NEW YORK, June 28 Recent volatility in financial
markets is no cause for concern and does not threaten Japan's
aggressive efforts to revive the economy after decades of
deflation, an advisor to Prime Minister Shinzo Abe said on
After surging to a 5-1/2-year high, Japan's Nikkei stock
index has slipped in recent weeks, causing some to worry
about the long-term ability of aggressive monetary and fiscal
policies to revive growth.
But Koichi Hamada told a gathering at the Japan Society in
New York that "stock markets are by nature volatile and
currencies often overshoot," adding that the stock market is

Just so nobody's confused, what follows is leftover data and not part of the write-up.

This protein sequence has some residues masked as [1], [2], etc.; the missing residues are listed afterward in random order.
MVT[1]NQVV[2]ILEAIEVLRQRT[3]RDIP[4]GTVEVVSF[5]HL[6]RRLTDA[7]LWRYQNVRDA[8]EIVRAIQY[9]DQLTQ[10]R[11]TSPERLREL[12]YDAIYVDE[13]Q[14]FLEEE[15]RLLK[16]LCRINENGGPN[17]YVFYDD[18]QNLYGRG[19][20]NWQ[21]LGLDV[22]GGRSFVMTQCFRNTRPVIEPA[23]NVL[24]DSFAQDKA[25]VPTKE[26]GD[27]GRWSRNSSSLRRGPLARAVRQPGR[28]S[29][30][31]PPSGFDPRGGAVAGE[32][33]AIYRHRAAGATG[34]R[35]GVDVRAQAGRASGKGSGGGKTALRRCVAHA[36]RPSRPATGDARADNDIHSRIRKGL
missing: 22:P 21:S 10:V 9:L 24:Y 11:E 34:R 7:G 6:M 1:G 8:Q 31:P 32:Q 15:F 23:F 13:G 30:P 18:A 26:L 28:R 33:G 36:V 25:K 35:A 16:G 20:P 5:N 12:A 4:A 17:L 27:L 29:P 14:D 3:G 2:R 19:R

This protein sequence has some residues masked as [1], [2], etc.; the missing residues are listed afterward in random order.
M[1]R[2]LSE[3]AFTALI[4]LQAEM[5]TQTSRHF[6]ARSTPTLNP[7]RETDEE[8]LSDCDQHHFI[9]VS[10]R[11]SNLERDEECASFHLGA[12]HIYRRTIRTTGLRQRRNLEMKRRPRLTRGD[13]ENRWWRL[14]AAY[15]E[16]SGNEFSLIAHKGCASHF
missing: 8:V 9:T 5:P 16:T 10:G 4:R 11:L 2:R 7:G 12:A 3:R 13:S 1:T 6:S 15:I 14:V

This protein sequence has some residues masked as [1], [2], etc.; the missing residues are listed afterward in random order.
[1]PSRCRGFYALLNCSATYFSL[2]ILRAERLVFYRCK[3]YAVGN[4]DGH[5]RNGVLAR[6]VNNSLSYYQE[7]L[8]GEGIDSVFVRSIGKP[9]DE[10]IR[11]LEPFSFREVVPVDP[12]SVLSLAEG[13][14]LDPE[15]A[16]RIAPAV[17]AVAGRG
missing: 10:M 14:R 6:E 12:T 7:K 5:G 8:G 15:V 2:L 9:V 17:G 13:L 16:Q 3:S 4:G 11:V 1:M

still more than 30 percent higher than it was before the Abe
government announced its reforms.
Aiming to revive the economy after decades of falling prices
and stagnant growth, the Bank of Japan launched an aggressive
course of monetary easing in April, pledging to pour about $1.4
trillion into the financial system by the end of 2014.
This shock therapy also weakened the yen, which in May fell
to a 4-1/2-year low near 104 per dollar, though it has
since strengthened and was around 99 per dollar on Friday. A
weaker yen makes Japanese goods less costly in overseas markets.